Ship Construction

Ship Construction

7th Edition - May 22, 2012

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  • Authors: George Bruce, D J Eyres
  • Paperback ISBN: 9780080972398
  • eBook ISBN: 9780080972404

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Description

Ship Construction, Seventh Edition, offers guidance for ship design and shipbuilding from start to finish. It provides an overview of current shipyard techniques, safety in shipyard practice, materials and strengths, welding and cutting, and ship structure, along with computer-aided design and manufacture, international regulations for ship types, new materials, and fabrication technologies. Comprised of seven sections divided into 32 chapters, the book introduces the reader to shipbuilding, including the basic design of a ship, ship dimensions and category, and development of ship types. It then turns to a discussion of rules and regulations governing ship strength and structural integrity, testing of materials used in ship construction, and welding practices and weld testing. Developments in the layout of a shipyard are also considered, along with development of the initial structural and arrangement design into information usable by production; the processes involved in the preparation and machining of a plate or section; and how a ship structure is assembled. A number of websites containing further information, drawings, and photographs, as well as regulations that apply to ships and their construction, are listed at the end of most chapters. This text is an invaluable resource for students of marine sciences and technology, practicing marine engineers and naval architects, and professionals from other disciplines ranging from law to insurance, accounting, and logistics.

Key Features

  • Covers the complete ship construction process including the development of ship types, materials and strengths, welding and cutting and ship structure, with numerous clear line diagrams included for ease of understanding
  • Includes the latest developments in technology and shipyard methods, including a new chapter on computer-aided design and manufacture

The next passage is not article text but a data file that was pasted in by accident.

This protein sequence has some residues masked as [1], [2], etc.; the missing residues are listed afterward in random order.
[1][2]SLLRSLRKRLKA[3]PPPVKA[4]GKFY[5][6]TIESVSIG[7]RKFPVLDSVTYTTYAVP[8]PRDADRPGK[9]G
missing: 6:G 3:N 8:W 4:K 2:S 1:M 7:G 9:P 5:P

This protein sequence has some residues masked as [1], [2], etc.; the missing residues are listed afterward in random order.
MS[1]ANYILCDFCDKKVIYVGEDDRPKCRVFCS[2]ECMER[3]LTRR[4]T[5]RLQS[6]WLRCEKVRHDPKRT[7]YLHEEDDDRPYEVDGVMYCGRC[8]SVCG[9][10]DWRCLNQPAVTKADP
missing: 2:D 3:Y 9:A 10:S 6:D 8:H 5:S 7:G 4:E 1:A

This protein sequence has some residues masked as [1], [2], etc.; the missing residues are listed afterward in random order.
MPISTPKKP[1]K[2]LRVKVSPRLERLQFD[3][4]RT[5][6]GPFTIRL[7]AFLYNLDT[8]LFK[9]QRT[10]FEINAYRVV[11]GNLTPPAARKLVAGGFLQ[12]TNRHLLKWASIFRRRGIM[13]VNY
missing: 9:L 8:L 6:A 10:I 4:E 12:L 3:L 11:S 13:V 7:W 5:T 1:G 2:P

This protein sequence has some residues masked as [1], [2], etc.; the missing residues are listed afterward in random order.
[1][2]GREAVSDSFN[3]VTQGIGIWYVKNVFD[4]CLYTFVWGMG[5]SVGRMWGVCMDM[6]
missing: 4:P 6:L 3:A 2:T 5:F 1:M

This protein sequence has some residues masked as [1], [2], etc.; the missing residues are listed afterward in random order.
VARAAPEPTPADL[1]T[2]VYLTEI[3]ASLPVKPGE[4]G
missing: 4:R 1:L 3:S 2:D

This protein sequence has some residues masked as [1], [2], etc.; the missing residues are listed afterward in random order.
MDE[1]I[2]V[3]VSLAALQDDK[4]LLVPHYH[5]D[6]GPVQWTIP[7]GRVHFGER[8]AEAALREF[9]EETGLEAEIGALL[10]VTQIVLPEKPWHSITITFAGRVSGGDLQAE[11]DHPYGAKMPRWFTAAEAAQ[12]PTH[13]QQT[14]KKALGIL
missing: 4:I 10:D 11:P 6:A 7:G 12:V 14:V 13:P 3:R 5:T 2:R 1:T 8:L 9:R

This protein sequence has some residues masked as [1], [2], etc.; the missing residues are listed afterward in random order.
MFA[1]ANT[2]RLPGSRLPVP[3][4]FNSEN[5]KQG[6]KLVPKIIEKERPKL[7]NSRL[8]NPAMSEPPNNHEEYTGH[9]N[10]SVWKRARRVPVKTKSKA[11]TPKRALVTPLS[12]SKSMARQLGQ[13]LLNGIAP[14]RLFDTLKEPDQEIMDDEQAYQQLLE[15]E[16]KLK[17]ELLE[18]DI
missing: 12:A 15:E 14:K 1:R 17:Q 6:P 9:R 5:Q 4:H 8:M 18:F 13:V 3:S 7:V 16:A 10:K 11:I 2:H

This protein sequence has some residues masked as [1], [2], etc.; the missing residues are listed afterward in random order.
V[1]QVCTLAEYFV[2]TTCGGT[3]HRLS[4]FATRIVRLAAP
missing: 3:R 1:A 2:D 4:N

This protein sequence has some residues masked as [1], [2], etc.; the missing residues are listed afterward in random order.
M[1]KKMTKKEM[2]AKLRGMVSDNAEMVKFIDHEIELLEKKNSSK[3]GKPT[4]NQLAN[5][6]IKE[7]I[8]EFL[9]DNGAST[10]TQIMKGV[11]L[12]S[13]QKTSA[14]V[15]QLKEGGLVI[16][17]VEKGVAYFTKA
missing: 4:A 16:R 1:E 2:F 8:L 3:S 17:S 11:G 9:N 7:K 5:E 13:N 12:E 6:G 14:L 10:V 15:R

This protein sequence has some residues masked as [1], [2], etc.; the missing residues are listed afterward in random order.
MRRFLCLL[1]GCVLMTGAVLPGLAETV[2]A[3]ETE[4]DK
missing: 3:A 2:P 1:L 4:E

• Essential for students and professionals, particularly those working in shipyards, supervising ship construction, conversion and maintenance

Readership

Practising marine engineers and naval architects involved with basic ship design, structure and stability, particularly those working in shipyards, supervising ship construction, conversion, and maintenance; Marine engineering students

Table of Contents

  • Preface

    Acknowledgments

    Part 1 Introduction to Shipbuilding

    1. Basic design of the ship

    Preparation of the design

    Information provided by design

    Purchase of a new vessel

    Ship contracts

    Further reading

    Some useful websites

    2. Ship dimensions, form, size, or category

    Oil tankers

    Bulk carriers

    Container ships

    IMO oil tanker categories

    Panama canal limits

    Suez canal limits

    Some useful websites

    3. Development of ship types

    Dry cargo ships

    Bulk carriers

    Car carriers

    Oil tankers

    Passenger ships

    Further reading

    Part 2 Materials and Strength of Ships

    4. Classification societies

    Rules and regulations

    Lloyd’s register

    Classification of ships operating in ice

    Structural design programs

    Periodical surveys

    Hull planned maintenance scheme

    Damage repairs

    Further reading

    5. Steels

    Manufacture of steels

    Heat treatment of steels

    Steel sections

    Shipbuilding steels

    High tensile steels

    Corrosion-resistant steels

    Steel sandwich panels

    Steel castings

    Steel forgings

    Further reading

    6. Other shipbuilding materials

    Aluminum alloy

    Production of aluminum

    Aluminum alloy sandwich panels

    Fire protection

    Fiber-reinforced composites (FRCs)

    Some useful websites

    7. Testing of materials

    Classification society tests for hull materials

    8. Stresses to which a ship is subject

    Vertical shear and longitudinal bending in still water

    Bending moments in a seaway

    Longitudinal shear forces

    Bending stresses

    Transverse stresses

    Local stresses

    Brittle fracture

    Fatigue failures

    Buckling

    Monitoring ship stresses at sea

    Further reading

    Some useful websites

    Part 3 Welding and Cutting

    9. Welding and cutting processes used in shipbuilding

    Gas welding

    Electric arc welding

    Other welding processes

    Cutting processes

    Further reading

    10. Welding practice and testing welds

    Welding practice

    Welding automation

    Welding distortion

    Welding sequences

    Testing welds

    Nondestructive testing

    Classification society weld tests

    Further reading

    Part 4 Shipyard Practice

    11. Shipyard layout

    Further reading

    Some useful websites

    12. Design information for production

    Ship drawing office

    Loftwork following drawing office

    Computer-aided design (CAD)/computer-aided manufacturing (CAM)

    Further reading

    Some useful websites

    13. Plate and section preparation and machining

    Plate and section preparation

    Plate and section part preparation